By the time you read this, Facebook’s stock will be trading at more than $50 per share. That would be an all time high. Now, I happen to own some Facebook stock that I bought at the IPO – but that’s not why I’m writing this piece, and it’s not why you should care. You should care because Facebook’s founding vision and product roadmap will continue to shape the world as we now know it.
Not only will Facebook, through its immense social graph, continue to innovate and disrupt the one-third of the world that is already “connected,” but its founder is also intent on connecting the next 5 billion people that are not yet online through internet.org, a project he started to enable the “knowledge economy.”
Mark Zuckerberg famously commented earlier this year that he doesn’t care so much about Facebook being cool anymore so long as it continues to be essential to our lives, like a basic need – a utility, like electricity.
The early signs are that for business, Facebook could be the electricity of the future. There are three pillars to this business innovation:
First, the single sign-on Facebook Connect tool can become the dominant gateway to your media, e-commerce, and mobile experiences.
Startups such as Janrain and Gigya have pioneered identity management as they have built login widgets for thousands of publishers and e-tailers alike. These widgets save users time in the login process while giving businesses a ready-made if still somewhat nascent CRM system. Although only a minority of websites currently takes advantage of this tool, Facebook Connect’s traction is growing rapidly – by some accounts more than doubling every few years – as it continues to disrupt how we interact with media, e-commerce, and apps.
Second, and derivative of the growing dominance of Facebook Connect, will be the introduction of a new personalization paradigm across the web as sites take advantage of the social data voluntarily sharedthrough Connect to dramatically improve user experience and target ads by accessing Facebook’s social graph.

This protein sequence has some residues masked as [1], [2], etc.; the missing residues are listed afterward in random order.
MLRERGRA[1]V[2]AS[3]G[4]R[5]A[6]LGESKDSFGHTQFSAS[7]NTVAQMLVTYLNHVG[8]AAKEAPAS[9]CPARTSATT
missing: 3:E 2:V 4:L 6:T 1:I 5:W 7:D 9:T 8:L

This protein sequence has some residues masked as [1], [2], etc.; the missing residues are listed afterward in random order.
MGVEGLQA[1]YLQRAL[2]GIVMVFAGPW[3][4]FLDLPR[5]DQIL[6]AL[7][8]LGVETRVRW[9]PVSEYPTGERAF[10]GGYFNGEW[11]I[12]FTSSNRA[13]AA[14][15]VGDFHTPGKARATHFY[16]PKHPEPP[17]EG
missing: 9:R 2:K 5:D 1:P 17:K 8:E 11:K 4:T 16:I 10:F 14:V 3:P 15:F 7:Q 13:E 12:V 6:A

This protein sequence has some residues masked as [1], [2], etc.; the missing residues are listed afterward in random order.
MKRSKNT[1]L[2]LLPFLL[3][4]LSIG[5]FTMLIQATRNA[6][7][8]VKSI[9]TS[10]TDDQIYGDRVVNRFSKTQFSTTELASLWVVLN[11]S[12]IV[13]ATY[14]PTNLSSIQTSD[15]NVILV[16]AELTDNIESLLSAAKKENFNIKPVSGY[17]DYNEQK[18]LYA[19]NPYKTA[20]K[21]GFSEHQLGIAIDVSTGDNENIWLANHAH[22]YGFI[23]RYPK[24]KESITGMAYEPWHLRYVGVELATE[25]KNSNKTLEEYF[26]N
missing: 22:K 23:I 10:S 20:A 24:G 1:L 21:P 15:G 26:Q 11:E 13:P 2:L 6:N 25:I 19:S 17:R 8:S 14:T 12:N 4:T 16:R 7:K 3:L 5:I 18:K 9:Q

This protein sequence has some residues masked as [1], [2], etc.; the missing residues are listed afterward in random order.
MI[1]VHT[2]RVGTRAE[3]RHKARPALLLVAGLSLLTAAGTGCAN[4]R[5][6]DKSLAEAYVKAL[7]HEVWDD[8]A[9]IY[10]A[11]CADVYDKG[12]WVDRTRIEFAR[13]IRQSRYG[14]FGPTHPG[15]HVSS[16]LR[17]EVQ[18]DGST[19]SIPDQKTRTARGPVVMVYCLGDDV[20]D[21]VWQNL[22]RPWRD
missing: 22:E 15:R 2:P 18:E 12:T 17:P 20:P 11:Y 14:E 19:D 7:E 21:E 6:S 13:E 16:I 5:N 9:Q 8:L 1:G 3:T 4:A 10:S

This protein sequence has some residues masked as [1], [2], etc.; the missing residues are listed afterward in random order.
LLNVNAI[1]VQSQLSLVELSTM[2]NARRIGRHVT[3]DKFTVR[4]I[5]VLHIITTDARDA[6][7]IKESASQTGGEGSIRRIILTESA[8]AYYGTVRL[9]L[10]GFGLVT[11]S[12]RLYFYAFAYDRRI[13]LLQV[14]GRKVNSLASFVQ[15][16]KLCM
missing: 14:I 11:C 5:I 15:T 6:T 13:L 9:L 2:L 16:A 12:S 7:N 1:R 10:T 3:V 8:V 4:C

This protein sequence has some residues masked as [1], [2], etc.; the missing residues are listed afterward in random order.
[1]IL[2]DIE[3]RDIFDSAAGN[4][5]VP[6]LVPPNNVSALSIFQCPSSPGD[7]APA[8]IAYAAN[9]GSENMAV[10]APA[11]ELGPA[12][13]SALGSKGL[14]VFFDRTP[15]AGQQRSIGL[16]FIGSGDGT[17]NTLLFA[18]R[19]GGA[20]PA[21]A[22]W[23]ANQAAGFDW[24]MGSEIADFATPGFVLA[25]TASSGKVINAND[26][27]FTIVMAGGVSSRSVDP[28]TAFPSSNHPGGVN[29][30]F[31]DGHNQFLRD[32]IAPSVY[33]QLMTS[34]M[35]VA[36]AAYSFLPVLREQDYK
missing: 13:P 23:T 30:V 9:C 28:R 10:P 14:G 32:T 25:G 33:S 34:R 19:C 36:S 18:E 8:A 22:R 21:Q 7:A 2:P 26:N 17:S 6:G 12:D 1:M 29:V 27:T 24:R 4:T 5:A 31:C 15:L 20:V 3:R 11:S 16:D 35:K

Third, and less obvious, Facebook’s utility will go beyond ID management and personalized commerce to encompass a Brave New World of data analytics. Insights previously purchased from third-party data vendors that scrape information from offline and online sources to paint a portrait of each user will be replaced by equally if not more accurate inferences derived purely from a user’s social graph.
Expect new insights, such as your “credit score 3.0”based on social data, to disrupt old monopolies as users’ digital and social fingerprints eclipse their old world, off-line analogs.
By applying Big Data analytics to social data, we can reliably infer a user’s demographics, income, and even her potential to repay a loan. Vendors like Acxiom, Neustar and FICO will face upstart contenders leveraging the new world of social data for competing insights. More recent powerhouses like PayPal may be disrupted if a new “Facebook wallet” is coupled with Facebook Connect. In fact, PayPal co-founder Max Levchin is himself a pioneer in this new world as his company Affirm taps new data sources to facilitate mobile payments while assessing a consumer’s ability to pay.
But Facebook’s relevance to your future goes far beyond its commercial potential.
The most disruptive event in modern US history was – not coincidentally – directly linked to Facebook. Theonline campaign coordinator for our first African American president was none other than Facebook co-founder Chris Hughes. Indeed, it’s hard to imagine Obama winning the 2008 election without the youthful support and individual donations that the Obama campaign tapped through the social network.
At its core, Facebook reduces the friction and increases the velocity of information sharing. A post to a group of 500 friends can show up in seconds in front of 100,000 friends if only half of them share it. And quickly tens of millions after that.
While most of us yield this immense power to share newsworthy life events (like the photo of our pooch wake boarding), every once in a while a fewimpertinent denizens of the “under-developed” worldboldly use the medium to organize mass protests (like the ones that took place in Tahrir Square) to topple dictators.
And that’s what’s different about the next 5 billion people who will become “connected.”
The newly initiated are more eager than we, the already connected, are to use Facebook as a vehicle for game-changing political discourse, organization and even revolution. Oppressive regimes are on high alert to the existential threat posed by social networks such as Facebook, Twitter and YouTube. Their oppressed citizens are equally vested in the success of internet.org as a Trojan horse for freedom.
The metaphor of Facebook becoming as essential to daily life as electricity may not have been far from the mark. And like electricity, Facebook has sparked far more than just a new way to power commerce.
It may actually light the path to a freer world. I hope so.